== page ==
Social distancing and uncertainty about COVID-19 have altered many aspects of daily life, uprooted traditions, and redefined “normal.” Unions are seizing this opportunity in a push for electronic representation elections.  On May 6, a coalition of fourteen unions urged Nancy Pelosi, Mitch McConnell, Kevin McCarthy, and Chuck Schumer to fund and direct the NLRB to establish a system and procedures to facilitate electronic union representation elections.
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In a recent decision of first impression, the NLRB held that its contract coverage doctrine does not apply to changes to the terms and conditions of employment after the expiration of the parties’ collective bargaining agreement, unless the contract contained explicit language that the relevant provision would survive contract expiration. 
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Almost overnight, COVID-19 has radically altered the American workplace.  Employers and employees alike have been forced to adapt to unique issues related to employee health, compensation, leave, and in unfortunate circumstances, furlough or lay-off.
Such change may be accompanied by grievances, concerns, and fears.  And in some instances, employees will desire to communicate those anxieties to the greater public at large. 
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An employer’s duty to bargain may change during emergency situations, and the General Counsel for the National Labor Relations Board released a series of case summaries Friday to help employers navigate the exceptions. General Counsel Peter Robb summarized nine Board cases addressing both general public emergencies and emergencies particular to individual employers.  Robb did not make any declarations about how the COVID-19 outbreak and associated response might affect bargaining obligations, but the summarized cases provide good examples of bargaining exceptions that may or may not apply.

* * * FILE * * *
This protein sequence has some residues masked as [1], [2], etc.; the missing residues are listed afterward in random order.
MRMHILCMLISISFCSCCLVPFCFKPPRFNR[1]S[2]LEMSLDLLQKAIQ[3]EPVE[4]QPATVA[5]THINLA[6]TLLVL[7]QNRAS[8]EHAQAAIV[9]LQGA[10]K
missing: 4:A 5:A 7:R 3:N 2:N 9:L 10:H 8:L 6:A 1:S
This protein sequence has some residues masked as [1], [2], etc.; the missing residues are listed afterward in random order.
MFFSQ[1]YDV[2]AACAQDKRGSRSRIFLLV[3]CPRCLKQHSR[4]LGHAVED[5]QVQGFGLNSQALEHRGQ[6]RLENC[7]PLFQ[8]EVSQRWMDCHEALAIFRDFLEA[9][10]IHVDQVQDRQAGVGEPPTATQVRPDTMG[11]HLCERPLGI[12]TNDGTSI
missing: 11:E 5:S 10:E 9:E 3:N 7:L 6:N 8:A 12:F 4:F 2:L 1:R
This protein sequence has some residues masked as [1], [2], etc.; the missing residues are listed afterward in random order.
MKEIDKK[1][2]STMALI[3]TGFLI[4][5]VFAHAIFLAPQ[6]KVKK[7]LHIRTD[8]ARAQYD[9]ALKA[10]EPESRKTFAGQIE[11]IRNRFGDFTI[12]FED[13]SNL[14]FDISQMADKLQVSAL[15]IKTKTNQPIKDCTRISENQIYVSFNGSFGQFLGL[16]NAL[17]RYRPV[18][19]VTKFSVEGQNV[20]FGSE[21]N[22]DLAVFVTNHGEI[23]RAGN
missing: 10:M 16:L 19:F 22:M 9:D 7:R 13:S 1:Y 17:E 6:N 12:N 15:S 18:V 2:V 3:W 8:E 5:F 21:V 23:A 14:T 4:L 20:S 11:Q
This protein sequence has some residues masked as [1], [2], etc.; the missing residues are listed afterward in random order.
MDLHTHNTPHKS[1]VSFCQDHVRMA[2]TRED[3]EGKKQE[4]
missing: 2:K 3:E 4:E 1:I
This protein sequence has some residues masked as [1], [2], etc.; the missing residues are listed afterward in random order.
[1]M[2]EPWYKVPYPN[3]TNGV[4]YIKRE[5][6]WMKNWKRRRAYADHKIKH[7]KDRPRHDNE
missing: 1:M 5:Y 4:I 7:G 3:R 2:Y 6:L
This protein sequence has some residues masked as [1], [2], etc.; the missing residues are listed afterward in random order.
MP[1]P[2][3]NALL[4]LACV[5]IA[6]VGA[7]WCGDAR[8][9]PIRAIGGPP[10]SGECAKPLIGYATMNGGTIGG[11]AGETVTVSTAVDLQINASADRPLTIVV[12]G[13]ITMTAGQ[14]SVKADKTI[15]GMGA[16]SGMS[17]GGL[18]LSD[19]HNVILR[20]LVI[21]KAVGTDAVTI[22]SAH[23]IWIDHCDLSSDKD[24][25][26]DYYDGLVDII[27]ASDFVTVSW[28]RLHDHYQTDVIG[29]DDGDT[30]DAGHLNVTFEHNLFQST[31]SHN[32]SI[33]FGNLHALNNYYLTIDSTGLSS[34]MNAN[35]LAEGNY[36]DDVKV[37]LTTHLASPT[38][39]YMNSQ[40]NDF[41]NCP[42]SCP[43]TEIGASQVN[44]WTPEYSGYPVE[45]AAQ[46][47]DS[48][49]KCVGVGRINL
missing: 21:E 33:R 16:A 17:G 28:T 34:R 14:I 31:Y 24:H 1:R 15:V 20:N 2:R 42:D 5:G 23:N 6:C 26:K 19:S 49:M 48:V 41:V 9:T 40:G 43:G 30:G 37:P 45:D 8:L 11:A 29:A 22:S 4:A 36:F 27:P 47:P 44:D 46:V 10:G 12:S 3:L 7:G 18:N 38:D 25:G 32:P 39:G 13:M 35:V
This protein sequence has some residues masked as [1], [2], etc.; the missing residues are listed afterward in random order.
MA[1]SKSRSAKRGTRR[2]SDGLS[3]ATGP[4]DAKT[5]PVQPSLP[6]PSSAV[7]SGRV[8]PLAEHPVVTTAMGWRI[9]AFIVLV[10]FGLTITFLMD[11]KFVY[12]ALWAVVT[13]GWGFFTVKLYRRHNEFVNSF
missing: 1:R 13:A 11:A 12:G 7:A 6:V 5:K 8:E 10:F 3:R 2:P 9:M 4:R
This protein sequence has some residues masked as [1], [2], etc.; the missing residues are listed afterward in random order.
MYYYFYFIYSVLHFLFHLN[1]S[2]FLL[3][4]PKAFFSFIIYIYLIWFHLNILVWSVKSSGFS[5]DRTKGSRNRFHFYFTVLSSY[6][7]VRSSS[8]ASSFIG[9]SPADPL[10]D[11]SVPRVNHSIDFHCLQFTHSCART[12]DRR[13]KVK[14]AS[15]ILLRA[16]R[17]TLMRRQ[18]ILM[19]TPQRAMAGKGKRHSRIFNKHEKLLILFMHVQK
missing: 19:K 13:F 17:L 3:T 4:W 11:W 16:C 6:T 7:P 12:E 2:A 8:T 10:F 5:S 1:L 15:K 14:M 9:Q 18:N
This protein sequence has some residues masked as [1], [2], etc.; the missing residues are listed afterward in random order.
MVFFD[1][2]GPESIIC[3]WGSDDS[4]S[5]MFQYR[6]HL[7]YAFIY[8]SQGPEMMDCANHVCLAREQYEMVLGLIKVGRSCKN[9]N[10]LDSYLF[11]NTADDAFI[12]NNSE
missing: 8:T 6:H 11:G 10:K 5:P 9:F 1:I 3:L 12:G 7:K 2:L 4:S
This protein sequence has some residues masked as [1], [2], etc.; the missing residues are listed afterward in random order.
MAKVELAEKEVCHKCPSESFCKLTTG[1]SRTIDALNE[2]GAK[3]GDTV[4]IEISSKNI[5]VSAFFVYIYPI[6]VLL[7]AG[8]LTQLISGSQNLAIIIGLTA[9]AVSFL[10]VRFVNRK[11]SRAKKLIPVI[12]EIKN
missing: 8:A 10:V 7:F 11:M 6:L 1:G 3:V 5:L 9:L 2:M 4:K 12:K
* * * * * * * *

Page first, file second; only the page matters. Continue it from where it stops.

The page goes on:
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Employers with collective bargaining agreements and union relationships know they generally cannot make unilateral changes to terms and conditions of employment.  But in an unprecedented emergency like the coronavirus (COVID-19) outbreak we are all facing, union bargaining obligations may be relaxed, either based on the terms of a collective bargaining agreement, or under National Labor Relations Board law.  As employers are forced to make ever more difficult operational decisions in the face of this emerging threat, here are some issues unionized businesses should consider when contemplating major workplace changes.
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On February 26, 2020, the National Labor Relations Board (NLRB) finalized its rule governing joint employer status under the National Labor Relations Act. The final rule generally restores the “direct and immediate control” standard that the NLRB applied for decades prior to the 2015 Browning-Ferris decision, but provides additional guidance.
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The last few weeks of a National Labor Relations Board Member’s term can be a busy time.  This is especially true when a Member’s imminent departure will leave the Board without any Members from the minority political party.  The Board historically has avoided major shifts in precedent without the participation of both parties.  Last month was no different.  As the clock wound down on Democrat Lauren McFerran’s term this December, the Board issued a flurry of significant rules and opinions that pare back many of the most anti-employer precedents set during the Obama-era.
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Yesterday, the National Labor Relations Board published a final rule modifying its representation case procedures. The final rule takes effect April 17, 2020, and scales back—but does not completely undo—the changes to election regulations instituted by the Obama-era’s Board that have caused employers heartburn since 2015.
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